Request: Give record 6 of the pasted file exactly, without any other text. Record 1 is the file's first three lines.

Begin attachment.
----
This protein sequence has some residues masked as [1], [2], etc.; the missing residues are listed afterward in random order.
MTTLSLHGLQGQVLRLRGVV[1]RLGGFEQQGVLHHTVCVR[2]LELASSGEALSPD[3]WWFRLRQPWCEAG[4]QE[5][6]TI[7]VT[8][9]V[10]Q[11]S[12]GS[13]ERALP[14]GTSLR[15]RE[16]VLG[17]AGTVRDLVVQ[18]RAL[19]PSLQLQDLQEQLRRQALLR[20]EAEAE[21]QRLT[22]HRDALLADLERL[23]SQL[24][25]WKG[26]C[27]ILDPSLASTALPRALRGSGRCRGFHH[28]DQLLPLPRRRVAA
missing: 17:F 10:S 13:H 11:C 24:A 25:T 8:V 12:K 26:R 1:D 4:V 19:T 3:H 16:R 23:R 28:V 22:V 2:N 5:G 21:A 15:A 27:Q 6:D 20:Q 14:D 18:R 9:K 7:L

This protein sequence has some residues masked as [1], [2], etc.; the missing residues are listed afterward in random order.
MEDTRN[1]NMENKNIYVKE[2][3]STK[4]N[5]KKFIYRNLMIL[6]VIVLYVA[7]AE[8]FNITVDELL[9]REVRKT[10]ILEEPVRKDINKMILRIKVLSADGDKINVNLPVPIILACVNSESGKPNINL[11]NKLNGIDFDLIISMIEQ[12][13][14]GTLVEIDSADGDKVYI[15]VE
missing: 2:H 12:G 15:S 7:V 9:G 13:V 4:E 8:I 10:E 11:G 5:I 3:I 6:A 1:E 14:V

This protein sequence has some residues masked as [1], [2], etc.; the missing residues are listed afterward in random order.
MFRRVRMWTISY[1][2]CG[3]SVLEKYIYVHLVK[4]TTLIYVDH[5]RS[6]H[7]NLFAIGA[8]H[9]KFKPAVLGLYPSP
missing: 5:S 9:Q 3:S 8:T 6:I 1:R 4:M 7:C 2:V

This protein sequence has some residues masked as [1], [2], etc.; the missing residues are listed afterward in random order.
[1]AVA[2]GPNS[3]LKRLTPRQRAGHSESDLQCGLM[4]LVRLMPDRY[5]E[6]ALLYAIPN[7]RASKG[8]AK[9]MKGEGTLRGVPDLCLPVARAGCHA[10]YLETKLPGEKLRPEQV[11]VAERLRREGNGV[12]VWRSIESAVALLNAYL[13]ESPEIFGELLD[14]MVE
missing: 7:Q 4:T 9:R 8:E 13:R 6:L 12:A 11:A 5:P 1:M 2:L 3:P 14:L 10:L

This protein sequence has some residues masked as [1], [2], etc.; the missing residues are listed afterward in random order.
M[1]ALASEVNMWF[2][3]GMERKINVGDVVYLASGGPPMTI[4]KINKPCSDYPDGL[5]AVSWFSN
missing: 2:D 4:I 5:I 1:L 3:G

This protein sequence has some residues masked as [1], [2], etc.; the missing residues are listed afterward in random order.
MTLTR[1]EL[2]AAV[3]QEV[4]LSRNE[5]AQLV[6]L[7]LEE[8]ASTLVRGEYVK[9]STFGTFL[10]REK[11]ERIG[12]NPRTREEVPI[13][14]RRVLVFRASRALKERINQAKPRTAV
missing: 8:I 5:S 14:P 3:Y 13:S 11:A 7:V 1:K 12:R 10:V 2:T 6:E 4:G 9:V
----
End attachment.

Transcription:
This protein sequence has some residues masked as [1], [2], etc.; the missing residues are listed afterward in random order.
MTLTR[1]EL[2]AAV[3]QEV[4]LSRNE[5]AQLV[6]L[7]LEE[8]ASTLVRGEYVK[9]STFGTFL[10]REK[11]ERIG[12]NPRTREEVPI[13][14]RRVLVFRASRALKERINQAKPRTAV
missing: 8:I 5:S 14:P 3:Y 13:S 11:A 7:V 1:K 12:R 10:V 2:T 6:E 4:G 9:V